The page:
Grace's Guide

British Industrial History

Grace's Guide is the leading source of historical information on industry and manufacturing in Britain. This web publication contains 142,980 pages of information and 229,144 images on early companies, their products and the people who designed and built them.

Windsor Railway Bridge

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Windsor Railway Bridge.

Windsor Railway Bridge is a wrought iron 'bow and string' bridge in Windsor, Berkshire, designed by Isambard Kingdom Brunel.

The bridge carries the ex-GWR branch line from Slough to Windsor into Windsor and Eton Central station. It crosses the River Thames on the reach between Romney Lock and Boveney Lock.

The bridge is a single-span structure comprising three bowstring trusses which created two bays for the original two GWR tracks. The bridge is the World's oldest wrought iron bridge still in regular service.

The line opened in 1849. The construction of the line was delayed and could not be included in the original Parliamentary Act because of objections from the Provost of Eton College.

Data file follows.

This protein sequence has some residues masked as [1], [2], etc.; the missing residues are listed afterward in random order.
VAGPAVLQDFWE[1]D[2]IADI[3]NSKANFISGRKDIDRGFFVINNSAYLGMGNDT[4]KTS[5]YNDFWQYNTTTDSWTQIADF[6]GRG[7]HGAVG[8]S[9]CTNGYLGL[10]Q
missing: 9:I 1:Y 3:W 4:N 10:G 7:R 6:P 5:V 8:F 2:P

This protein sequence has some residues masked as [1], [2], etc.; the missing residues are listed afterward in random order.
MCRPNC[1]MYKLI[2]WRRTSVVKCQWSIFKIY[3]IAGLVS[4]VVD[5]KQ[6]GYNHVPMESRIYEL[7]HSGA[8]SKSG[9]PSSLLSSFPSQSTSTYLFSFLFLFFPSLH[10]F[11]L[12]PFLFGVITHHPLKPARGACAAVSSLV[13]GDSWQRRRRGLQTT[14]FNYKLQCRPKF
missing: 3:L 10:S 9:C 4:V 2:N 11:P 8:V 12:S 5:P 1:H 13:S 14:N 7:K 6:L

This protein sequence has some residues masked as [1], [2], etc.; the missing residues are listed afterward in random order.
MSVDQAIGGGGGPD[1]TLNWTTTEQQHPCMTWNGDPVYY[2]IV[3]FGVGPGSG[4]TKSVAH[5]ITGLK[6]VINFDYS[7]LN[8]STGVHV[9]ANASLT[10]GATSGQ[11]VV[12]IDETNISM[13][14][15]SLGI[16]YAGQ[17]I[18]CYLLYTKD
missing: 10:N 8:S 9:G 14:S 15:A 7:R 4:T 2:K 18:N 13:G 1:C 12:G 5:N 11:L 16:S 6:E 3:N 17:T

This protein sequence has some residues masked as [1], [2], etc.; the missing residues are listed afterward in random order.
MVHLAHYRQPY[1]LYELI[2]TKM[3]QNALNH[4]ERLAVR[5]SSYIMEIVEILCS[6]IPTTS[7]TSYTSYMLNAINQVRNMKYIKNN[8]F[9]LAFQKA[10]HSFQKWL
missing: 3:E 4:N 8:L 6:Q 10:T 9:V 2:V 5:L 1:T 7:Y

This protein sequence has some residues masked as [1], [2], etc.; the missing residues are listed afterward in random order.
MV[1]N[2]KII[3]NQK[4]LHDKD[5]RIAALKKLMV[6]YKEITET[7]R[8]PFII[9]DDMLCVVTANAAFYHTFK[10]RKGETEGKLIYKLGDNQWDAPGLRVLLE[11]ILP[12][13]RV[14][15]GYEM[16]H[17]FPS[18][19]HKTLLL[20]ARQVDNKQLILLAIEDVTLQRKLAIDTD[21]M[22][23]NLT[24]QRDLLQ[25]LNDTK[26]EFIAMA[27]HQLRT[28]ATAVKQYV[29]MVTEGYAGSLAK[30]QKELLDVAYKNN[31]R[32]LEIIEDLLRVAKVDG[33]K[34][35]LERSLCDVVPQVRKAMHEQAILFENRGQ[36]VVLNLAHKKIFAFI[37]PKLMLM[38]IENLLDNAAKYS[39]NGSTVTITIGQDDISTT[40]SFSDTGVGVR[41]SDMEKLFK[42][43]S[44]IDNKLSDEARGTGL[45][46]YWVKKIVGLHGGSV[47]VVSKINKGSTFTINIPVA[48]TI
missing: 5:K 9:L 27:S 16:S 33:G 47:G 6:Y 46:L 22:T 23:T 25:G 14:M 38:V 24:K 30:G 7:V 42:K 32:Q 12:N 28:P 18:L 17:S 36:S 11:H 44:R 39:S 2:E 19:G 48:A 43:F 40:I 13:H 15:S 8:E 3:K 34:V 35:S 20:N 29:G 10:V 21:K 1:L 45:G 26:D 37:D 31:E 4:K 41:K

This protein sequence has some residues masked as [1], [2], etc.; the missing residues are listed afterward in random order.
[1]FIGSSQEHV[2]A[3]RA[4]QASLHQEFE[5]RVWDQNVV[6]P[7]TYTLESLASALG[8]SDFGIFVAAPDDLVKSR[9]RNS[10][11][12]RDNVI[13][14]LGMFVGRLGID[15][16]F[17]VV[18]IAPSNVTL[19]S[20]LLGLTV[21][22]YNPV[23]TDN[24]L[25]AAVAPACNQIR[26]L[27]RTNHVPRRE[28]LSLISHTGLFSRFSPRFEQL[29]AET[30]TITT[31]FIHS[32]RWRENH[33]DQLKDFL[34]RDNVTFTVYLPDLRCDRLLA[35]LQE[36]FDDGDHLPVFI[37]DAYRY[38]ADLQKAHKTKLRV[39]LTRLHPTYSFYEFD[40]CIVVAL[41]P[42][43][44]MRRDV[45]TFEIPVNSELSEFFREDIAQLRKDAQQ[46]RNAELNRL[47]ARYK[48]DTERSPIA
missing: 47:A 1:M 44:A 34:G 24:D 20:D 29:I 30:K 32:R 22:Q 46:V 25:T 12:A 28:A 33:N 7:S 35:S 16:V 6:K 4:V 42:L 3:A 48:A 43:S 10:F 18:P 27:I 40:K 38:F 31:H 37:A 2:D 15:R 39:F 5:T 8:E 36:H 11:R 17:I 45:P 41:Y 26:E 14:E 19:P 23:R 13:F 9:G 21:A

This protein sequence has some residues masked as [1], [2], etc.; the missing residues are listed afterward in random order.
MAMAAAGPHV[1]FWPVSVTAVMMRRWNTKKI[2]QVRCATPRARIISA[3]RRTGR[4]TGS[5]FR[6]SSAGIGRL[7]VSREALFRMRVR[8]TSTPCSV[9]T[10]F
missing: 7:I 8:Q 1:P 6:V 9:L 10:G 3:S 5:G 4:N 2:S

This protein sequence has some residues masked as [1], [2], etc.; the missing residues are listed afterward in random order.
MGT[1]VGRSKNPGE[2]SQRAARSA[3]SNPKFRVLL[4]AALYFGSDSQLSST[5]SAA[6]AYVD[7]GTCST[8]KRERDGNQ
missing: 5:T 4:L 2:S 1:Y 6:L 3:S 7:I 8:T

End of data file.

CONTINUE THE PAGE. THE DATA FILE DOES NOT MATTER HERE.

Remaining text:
The brick viaduct was constructed between 1861-65 to replace the original wooden trestle viaduct. The bridge contractor was George Hennet.

Although the bridge was built to take two tracks, the track on the upstream side was removed when the line was rationalised in the 1960s.

A drawing of the bridge as originally built[1] shows that each of the three bowstring girders was supported at each end by a pair of 6 ft diameter cast iron cylinders. The clear span between the columns was 187 ft. The span was subsequently reduced by the iron columns being augmented by brickwork.

See Also


Sources of Information

  1. 'Brunel - The Man who Built the World' by Steven Brindle, Weidenfeld & Nicolson (large format hardback version)